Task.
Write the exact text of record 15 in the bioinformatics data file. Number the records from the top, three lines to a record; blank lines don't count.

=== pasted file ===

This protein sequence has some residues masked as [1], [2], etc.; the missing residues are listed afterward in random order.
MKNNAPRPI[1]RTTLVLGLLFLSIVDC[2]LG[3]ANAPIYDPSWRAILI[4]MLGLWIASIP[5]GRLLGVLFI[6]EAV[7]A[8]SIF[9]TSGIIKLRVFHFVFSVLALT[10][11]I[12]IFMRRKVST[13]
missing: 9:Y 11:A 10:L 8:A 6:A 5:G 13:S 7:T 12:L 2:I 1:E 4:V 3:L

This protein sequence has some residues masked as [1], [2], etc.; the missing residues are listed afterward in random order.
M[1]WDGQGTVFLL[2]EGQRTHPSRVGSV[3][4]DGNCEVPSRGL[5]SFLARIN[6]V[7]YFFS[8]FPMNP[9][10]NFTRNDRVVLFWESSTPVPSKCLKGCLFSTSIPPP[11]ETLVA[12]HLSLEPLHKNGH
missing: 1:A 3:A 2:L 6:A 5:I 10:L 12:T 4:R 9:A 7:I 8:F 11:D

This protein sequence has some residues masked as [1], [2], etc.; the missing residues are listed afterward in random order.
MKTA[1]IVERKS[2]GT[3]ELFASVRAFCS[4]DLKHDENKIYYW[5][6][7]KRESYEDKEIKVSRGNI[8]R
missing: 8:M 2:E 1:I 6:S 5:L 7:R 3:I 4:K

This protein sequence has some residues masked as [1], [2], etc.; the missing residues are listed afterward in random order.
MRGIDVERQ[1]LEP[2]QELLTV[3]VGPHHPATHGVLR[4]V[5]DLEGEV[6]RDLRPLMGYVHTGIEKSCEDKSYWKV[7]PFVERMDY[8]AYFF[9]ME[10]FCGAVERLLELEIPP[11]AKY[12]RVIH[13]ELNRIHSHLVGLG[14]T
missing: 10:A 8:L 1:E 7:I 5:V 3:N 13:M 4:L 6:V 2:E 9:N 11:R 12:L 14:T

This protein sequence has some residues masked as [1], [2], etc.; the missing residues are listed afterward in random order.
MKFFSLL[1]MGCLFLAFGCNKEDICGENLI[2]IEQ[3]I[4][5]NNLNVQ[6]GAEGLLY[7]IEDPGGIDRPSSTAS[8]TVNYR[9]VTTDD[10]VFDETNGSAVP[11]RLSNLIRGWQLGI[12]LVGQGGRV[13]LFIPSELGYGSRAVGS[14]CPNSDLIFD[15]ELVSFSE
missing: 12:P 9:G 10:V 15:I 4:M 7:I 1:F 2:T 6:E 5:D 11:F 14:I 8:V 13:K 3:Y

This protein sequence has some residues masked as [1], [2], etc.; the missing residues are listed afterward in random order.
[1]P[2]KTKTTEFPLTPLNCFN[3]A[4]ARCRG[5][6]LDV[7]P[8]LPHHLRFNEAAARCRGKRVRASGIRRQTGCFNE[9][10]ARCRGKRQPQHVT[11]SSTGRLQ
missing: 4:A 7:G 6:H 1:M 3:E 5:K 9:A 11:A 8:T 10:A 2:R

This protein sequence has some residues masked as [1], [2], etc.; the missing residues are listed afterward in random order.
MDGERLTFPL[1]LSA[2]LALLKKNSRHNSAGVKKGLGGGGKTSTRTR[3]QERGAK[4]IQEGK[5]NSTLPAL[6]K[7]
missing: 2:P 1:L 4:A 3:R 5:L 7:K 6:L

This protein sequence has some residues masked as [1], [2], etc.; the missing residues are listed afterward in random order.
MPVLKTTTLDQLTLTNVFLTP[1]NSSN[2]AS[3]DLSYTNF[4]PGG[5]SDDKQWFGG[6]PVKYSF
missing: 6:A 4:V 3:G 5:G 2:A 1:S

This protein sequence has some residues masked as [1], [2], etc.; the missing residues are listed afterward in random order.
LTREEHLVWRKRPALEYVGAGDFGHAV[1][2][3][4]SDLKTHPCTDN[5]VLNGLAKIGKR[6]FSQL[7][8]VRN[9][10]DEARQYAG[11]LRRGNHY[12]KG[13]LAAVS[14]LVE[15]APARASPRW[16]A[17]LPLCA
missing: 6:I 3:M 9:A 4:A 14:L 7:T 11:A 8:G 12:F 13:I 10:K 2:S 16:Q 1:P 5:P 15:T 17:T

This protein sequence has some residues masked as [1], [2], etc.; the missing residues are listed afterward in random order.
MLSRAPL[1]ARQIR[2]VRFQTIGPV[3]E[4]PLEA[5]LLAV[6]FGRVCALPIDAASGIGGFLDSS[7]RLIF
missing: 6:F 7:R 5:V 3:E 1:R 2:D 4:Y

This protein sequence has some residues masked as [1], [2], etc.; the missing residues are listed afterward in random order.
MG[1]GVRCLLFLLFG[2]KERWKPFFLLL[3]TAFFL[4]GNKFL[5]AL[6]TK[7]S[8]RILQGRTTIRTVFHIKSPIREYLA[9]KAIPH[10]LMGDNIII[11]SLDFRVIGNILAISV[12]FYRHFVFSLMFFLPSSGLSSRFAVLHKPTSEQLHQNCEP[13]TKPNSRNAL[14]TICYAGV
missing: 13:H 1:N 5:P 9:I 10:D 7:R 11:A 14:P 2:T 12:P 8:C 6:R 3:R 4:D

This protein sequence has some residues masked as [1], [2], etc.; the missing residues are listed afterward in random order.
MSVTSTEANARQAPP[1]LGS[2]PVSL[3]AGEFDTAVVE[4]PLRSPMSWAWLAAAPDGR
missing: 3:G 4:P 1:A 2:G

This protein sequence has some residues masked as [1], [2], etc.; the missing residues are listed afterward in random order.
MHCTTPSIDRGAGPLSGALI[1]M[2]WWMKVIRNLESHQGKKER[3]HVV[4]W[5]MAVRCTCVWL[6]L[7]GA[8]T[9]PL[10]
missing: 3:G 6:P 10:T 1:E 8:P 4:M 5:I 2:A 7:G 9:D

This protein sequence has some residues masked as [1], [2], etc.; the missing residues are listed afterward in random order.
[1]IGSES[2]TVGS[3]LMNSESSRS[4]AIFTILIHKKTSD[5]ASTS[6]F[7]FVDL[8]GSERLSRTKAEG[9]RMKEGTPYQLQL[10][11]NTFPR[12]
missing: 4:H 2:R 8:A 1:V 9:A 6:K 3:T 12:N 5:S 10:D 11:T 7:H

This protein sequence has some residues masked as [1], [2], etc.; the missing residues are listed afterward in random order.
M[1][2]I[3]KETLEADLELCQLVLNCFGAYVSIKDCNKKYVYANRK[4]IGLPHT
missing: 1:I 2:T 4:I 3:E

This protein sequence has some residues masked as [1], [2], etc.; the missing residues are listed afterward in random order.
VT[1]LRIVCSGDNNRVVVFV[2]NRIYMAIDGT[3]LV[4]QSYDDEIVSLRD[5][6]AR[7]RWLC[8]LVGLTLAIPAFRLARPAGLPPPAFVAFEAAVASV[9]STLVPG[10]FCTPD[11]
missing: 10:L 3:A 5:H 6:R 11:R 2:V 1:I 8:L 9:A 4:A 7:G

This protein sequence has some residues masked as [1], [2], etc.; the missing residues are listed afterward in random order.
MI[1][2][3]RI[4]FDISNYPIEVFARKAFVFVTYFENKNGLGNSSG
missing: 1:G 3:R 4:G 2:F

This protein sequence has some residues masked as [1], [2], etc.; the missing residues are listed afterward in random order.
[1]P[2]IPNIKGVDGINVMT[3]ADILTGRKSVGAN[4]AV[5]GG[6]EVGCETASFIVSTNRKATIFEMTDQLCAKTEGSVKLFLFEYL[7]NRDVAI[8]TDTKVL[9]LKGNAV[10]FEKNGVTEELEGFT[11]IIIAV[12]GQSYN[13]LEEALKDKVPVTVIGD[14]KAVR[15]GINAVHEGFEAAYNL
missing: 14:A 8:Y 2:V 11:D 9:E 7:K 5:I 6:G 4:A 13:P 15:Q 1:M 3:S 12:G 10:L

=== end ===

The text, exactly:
This protein sequence has some residues masked as [1], [2], etc.; the missing residues are listed afterward in random order.
M[1][2]I[3]KETLEADLELCQLVLNCFGAYVSIKDCNKKYVYANRK[4]IGLPHT
missing: 1:I 2:T 4:I 3:E